If ever there was a time to reflect on the importance of diversity – in all its forms – in the era of #MeToo, #TimesUp and the gender pay gap, that time is now. Irrespective of whether studies show that greater diversity delivers greater performance – they do – ensuring we run balanced teams and organisations that offer equal access and equal opportunity is simply the right thing to do as human beings.

Legal Business

Who Represents Who: Firms that will be affected by the fall of Carillion

Who Represents Who: Firms that will be affected by the fall of Carillion

For more information on Who Represents Who, contact:
David Burgess,
Publishing Director, The Legal 500
legal500.com/wrw
david.burgess@legal500.com

Legal Business

RPC partners exclusively with University of Law ahead of SQE launch

RPC partners exclusively with University of Law ahead of SQE launch

Future RPC trainees will attend courses exclusively at the University of Law (ULaw) from September 2017, after the insurance firm switched to the training provider to prepare its professional courses in advance of the controversial new Solicitors Qualification Examination (SQE).

From this September until 2020, trainees at the firm will be required to complete the Graduate Diploma in Law (GDL), Legal Practice Course (LPC) and an MSc in Law, Business and Management at the university’s Moorgate centre as sole provider, in a partnership RPC training principal Simon Hart described as the firm’s response to the ‘forthcoming radical reforms to legal education’, having previously worked with another group. 

ULaw and RPC will also partner to design a tailored new insurance law module, replacing its previous course, in response to changes introduced by the UK Insurance Act 2015. This will be introduced in the 2017/18 academic year.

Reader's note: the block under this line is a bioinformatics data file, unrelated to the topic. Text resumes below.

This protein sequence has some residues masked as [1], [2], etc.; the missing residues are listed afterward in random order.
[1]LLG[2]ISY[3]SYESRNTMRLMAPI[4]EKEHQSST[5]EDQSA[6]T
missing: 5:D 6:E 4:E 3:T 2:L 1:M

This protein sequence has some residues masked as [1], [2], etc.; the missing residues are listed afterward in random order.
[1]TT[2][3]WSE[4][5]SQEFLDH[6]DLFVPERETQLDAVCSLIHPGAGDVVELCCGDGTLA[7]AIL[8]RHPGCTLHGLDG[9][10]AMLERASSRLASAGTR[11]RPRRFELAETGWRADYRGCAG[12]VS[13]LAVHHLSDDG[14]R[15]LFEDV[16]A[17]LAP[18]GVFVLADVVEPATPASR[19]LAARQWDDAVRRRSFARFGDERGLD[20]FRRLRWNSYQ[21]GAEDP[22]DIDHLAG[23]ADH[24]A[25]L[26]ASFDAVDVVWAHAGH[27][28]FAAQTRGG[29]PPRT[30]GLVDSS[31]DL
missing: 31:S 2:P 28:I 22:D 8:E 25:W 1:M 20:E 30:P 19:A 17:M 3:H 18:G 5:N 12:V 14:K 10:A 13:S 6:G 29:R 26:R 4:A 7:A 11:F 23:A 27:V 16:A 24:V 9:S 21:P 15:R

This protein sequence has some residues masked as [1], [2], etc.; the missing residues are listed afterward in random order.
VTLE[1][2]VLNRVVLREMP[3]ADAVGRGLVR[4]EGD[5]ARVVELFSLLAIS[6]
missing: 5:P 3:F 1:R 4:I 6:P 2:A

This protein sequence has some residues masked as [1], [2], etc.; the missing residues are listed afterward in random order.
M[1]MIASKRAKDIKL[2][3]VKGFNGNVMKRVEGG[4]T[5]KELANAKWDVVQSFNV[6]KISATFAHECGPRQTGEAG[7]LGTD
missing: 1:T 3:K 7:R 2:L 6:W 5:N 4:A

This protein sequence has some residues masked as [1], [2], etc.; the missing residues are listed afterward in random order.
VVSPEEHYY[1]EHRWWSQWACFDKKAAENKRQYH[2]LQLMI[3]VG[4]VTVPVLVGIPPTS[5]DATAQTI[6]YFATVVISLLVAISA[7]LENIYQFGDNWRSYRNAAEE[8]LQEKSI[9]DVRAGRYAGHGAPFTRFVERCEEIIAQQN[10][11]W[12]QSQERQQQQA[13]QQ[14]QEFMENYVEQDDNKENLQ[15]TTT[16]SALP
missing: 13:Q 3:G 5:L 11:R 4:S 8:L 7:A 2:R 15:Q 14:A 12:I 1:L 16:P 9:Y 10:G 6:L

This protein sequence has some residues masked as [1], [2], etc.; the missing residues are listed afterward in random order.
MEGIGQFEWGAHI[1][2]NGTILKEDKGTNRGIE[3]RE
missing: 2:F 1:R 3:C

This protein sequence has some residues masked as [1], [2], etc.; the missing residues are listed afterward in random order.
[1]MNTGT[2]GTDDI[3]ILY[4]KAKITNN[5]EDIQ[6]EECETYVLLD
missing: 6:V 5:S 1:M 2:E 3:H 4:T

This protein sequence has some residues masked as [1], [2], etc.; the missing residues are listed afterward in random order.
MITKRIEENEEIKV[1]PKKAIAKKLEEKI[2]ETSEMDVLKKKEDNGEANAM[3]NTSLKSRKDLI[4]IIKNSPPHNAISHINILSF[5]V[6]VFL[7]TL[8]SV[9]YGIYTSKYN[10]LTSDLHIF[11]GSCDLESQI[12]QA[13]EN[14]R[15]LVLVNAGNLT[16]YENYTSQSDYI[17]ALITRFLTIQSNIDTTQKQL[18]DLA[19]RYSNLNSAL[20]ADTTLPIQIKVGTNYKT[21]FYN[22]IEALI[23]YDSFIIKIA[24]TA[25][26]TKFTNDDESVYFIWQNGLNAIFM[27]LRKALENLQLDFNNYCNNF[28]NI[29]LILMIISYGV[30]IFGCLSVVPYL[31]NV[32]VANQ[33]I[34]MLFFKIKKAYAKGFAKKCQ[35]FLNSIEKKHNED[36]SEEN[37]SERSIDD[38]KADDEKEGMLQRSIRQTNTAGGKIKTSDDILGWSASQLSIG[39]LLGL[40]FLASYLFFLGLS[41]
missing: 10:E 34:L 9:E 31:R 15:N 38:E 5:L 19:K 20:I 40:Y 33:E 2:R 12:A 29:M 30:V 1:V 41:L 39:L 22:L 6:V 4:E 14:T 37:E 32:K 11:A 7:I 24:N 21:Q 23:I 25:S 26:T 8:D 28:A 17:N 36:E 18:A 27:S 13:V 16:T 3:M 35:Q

‘A large part of our practice is in the insurance market. One of the core areas of our firm is insurance, so we want to make sure that all our lawyers have the correct training in that department.’

The Solicitors Regulation Authority (SRA) announced in April that a new single, centrally-set examination will come into use from September 2020, replacing the current requirements for trainee solicitors to take the LPC or for non-law graduates, the GDL, by combining both into one examination. The decision followed two consultation rounds during which City lawyers raised various concerns. The City of London Law Society objected to the multiple-choice nature of the assessment, which according to the lobby group lacks the ability to test the full nuance of law knowledge.

The SRA argued that the SQE will provide a ‘more reliable and rigorous test of competence than is possible at present’ and ensure all new solicitors are assessed to the same standard.

Hart told Legal Business: ‘ULaw has followed the SRA consultation process very closely and has worked with us and other City firms to give us an insight about what was going on and understand our concerns about it.’

The SQE is split into two parts: SQE stage one and stage two. The first stage will test a candidate’s ability to use and apply legal knowledge through six assessments, while the second will test legal skills through ten practical assessments.

‘My concern was about whether the stage one exam papers would be sufficient to ensure anybody who arrives in the office has the correct academic legal training. The SRA has gone a long way to giving commercial lawyers reassurance about that,’ said Hart.

He said ULaw was thinking forward on how it is going to reorganise its courses as a result of the new exam, adding: ‘The firm and the university will work together to understand the nature of those changes as they take shape over the next three years’.

Granted university status in November 2012, ULaw already provides study training for lawyers at Linklaters, DLA Piper, CMS, Ashurst, and Berwin Leighton Paisner and a paralegal apprenticeship scheme for Freshfields and Hogan Lovells.

RPC said recently that it will retain 82% of its trainees this autumn, a 15% increase from last year’s intake. Its global profits fell 8% over the year end 2016/17.

Marco.cillario@legalbusiness.co.uk